As the 20th century comes to a close, it is evident that our justice system is in need of reform. This reform will shape the future of our country, and we cannot jump to quick solutions such as the elimination of the death penalty. As of now, the majority of American supports the death penalty as an effective solution of punishment.
“An eye for an eye,” is what some Americans would say concerning the death penalty. Supporters of the death penalty ask the question, “Why should I, an honest hardworking taxpayer, have to pay to support a murderer for the rest of their natural life? Why not execute them and save society the cost of their keep?” Many Americans believe that the death penalty is wrong. However, it seems obvious to some Americans that the death penalty is a just and proper way to handle convicted murderers.
The Death Penalty is NOT an Effective Deterrent Essay
2050 Words9 Pages
The issue of the death penalty has been of great concern and debate for a number of years now. Prior to 1976, the death penalty was banned in the United States. In 1976, though, the ban was lifted, and many states adopted the death penalty in their constitutions. Currently, there are 38 states that use the death penalty, and only 12 states that do not. The states that have the death penalty use a number of ways to go about executing the defendant. Thirty-two states use lethal injection, 10 use electrocution, 6 use the gas chamber, 2 use hanging, and 2 states use a firing squad (Death Penalty Information Center, 1997). The 12 states that do not have the death penalty are Alaska, Hawaii, Iowa, Maine, Massachusetts, Michigan, Minnesota,…show more content…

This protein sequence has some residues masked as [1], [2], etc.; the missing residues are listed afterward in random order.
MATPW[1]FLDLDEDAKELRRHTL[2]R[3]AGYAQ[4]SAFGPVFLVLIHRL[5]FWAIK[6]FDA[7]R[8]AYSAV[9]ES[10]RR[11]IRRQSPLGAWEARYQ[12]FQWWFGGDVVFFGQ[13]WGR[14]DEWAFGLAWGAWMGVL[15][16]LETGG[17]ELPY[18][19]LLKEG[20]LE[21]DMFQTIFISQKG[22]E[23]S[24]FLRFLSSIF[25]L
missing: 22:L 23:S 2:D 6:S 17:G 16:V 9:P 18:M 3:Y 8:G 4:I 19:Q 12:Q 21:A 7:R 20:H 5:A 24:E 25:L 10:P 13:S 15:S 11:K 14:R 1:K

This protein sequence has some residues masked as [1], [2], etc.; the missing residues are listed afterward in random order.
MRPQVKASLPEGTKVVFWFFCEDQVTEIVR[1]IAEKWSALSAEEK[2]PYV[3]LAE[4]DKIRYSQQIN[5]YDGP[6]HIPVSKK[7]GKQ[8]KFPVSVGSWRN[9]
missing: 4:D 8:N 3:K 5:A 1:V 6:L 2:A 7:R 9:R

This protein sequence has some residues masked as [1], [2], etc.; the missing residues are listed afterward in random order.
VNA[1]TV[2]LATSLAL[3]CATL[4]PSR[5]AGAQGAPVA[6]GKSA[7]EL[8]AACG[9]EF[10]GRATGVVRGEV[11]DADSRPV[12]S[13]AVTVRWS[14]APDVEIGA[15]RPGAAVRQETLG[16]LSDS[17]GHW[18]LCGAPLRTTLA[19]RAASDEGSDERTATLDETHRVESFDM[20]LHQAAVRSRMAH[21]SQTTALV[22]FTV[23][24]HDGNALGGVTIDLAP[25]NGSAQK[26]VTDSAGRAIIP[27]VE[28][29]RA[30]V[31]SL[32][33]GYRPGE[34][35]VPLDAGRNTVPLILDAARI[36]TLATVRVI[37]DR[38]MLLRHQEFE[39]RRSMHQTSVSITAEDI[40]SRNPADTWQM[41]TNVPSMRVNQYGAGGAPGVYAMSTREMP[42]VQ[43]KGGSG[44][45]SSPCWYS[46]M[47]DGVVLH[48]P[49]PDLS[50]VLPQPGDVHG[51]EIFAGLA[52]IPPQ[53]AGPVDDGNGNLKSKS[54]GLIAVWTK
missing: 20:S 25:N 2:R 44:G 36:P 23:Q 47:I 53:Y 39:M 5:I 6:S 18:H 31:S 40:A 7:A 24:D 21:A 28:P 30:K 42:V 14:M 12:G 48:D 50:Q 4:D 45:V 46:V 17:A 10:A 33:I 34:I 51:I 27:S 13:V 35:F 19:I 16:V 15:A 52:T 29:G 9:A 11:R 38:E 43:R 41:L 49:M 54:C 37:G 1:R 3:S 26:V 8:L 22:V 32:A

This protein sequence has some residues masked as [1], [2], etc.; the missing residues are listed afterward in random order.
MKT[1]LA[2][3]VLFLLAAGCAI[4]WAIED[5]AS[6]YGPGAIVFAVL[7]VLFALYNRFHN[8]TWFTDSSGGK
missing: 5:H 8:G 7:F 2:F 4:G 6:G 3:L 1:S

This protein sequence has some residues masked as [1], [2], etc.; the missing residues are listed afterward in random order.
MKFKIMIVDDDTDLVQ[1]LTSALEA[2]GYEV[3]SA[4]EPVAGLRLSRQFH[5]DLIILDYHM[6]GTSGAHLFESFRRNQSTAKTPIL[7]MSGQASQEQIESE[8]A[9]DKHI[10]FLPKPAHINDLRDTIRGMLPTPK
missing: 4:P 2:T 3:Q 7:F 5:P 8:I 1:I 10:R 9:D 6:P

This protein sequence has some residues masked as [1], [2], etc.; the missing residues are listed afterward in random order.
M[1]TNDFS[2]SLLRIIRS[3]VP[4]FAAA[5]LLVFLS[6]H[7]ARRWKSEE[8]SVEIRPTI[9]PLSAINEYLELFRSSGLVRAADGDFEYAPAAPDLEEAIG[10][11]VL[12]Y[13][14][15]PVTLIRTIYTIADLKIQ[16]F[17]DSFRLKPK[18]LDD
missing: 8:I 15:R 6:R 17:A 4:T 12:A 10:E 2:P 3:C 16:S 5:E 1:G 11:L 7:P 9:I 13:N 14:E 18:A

In contrast, the question of deterrence can be answered objectively using common sense and statistics. By analyzing different arguments for and against the death penalty, such as the "fear of death" myth, the cost of the death penalty, and the racial and economic bias of the death penalty, it can be shown that the death penalty is not an effective deterrent of crime.
The deterrence argument states that, "although executing the murderer neither prevents the death of the victim nor restores their life, instating the death penalty effectively prevents the deaths of other victims" (Nathanson, 1987). On the surface, this seems like a convincing argument, because of course, if the murderer is dead, then he/she will not kill again. The question is, though, does the death penalty prevent the potential killer from ever killing in the first place? Is it more effective than other forms of punishment? Supporters of the death penalty argue that the death penalty ensures that the murderer will not strike again. But doesn't life in prison without parole do the same?
Proponents of the deterrence argument say that the death penalty prevents murders because the killers, like everyone else, have a fear of death (Nathanson, 1987). I do not believe that this is a valid statement. Everyone does things that are risks to his/her life. Driving a car, riding a bike, rock climbing, swimming, smoking; we do these things for the need to get places, for adventure, excitement,